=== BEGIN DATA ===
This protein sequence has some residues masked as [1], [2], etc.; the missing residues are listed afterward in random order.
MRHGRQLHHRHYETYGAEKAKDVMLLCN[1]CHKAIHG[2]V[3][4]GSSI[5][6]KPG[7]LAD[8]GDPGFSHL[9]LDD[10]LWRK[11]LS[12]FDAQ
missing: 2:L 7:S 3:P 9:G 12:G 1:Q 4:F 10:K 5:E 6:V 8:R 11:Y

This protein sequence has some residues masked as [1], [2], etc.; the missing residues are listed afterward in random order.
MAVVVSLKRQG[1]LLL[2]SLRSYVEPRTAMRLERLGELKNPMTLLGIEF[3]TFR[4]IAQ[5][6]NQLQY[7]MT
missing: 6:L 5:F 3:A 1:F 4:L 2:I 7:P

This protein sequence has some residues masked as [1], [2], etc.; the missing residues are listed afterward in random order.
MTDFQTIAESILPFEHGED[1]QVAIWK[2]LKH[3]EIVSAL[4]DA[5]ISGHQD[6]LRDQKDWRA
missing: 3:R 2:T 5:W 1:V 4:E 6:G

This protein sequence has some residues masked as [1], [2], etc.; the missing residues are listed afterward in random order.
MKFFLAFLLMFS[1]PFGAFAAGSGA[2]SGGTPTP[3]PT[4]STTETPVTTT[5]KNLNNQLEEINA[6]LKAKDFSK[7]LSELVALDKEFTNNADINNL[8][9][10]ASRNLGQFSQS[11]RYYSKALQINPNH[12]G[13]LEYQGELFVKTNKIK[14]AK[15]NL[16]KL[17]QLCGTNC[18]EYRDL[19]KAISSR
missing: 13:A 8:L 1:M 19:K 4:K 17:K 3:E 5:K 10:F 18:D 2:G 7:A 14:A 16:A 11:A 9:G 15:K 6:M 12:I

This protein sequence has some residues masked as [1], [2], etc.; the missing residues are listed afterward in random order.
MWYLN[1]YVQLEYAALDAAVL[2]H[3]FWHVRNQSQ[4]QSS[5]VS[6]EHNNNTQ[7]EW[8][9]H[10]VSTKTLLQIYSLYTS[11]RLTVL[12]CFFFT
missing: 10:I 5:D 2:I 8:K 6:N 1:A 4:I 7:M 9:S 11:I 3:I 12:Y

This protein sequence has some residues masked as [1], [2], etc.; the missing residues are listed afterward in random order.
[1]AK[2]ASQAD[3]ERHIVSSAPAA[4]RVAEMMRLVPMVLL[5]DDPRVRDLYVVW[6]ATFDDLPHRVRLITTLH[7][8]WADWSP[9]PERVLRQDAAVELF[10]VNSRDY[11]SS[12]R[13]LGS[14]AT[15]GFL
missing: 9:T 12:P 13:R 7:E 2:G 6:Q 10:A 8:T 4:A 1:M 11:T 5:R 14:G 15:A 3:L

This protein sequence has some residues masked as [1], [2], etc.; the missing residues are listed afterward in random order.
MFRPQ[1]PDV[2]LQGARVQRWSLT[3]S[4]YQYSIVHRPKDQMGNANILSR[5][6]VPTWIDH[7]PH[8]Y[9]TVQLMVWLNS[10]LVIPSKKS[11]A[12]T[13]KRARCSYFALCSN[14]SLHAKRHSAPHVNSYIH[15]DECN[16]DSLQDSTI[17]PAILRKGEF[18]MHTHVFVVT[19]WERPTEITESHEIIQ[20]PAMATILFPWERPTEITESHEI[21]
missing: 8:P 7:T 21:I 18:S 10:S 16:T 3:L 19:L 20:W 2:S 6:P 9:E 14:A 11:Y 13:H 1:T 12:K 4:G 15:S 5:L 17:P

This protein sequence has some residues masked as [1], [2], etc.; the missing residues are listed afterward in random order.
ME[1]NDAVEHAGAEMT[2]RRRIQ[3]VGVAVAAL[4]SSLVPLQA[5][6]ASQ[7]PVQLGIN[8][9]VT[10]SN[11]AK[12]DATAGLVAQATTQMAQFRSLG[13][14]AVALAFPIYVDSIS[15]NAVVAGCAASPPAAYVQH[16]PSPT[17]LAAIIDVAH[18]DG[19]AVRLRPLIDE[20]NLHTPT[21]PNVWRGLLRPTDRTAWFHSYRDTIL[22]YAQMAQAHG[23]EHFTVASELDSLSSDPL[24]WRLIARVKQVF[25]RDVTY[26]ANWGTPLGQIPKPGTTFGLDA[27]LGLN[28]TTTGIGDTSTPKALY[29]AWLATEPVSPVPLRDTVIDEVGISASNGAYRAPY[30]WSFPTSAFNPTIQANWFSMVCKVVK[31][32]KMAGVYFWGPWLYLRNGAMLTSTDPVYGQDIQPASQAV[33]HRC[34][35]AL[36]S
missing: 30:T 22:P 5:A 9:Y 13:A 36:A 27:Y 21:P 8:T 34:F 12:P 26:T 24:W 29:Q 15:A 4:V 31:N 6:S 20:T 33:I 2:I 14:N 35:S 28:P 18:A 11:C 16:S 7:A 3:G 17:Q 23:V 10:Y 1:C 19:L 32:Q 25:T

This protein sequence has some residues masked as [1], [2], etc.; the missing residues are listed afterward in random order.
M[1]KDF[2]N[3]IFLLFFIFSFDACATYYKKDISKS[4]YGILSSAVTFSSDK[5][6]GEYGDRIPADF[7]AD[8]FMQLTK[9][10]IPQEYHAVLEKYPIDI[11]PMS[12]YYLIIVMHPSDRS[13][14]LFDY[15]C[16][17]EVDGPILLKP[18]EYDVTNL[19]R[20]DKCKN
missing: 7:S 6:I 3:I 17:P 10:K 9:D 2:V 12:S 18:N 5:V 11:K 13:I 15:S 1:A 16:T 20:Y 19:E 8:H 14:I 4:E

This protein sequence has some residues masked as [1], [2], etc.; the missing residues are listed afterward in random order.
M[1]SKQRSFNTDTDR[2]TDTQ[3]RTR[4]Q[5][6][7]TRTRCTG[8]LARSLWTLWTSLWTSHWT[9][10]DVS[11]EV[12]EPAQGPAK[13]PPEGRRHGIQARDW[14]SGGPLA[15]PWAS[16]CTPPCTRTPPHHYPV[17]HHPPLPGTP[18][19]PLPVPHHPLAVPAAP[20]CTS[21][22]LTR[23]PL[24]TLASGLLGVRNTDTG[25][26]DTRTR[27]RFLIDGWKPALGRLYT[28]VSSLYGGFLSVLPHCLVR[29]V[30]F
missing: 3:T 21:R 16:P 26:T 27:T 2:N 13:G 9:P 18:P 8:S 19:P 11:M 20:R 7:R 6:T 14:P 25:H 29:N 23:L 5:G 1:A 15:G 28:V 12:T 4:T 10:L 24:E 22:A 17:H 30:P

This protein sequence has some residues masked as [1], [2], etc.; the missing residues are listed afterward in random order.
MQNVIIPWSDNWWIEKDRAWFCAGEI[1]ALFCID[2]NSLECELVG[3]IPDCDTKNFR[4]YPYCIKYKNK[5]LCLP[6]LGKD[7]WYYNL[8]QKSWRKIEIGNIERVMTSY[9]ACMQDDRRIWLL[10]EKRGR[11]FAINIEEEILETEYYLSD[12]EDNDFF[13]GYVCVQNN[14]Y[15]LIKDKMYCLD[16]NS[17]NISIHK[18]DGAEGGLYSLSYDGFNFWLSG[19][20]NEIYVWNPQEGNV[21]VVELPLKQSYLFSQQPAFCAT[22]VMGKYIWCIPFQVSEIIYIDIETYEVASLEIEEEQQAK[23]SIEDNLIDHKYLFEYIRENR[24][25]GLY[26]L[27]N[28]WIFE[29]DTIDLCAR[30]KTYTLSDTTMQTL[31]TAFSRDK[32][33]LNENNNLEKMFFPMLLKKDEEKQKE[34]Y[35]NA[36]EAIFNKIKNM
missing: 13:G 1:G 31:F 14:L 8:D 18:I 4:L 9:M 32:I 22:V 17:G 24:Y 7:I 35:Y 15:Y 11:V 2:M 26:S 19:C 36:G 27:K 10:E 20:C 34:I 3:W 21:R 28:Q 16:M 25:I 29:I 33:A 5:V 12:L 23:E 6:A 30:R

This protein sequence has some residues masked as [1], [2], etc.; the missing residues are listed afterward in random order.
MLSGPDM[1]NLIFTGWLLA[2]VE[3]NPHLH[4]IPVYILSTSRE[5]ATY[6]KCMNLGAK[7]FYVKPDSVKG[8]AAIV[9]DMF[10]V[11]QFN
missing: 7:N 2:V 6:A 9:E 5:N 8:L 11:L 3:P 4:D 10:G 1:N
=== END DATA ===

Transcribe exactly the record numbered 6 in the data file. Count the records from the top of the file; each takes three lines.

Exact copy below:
This protein sequence has some residues masked as [1], [2], etc.; the missing residues are listed afterward in random order.
[1]AK[2]ASQAD[3]ERHIVSSAPAA[4]RVAEMMRLVPMVLL[5]DDPRVRDLYVVW[6]ATFDDLPHRVRLITTLH[7][8]WADWSP[9]PERVLRQDAAVELF[10]VNSRDY[11]SS[12]R[13]LGS[14]AT[15]GFL
missing: 9:T 12:P 13:R 7:E 2:G 6:Q 10:A 8:T 4:A 1:M 11:T 5:R 14:G 15:A 3:L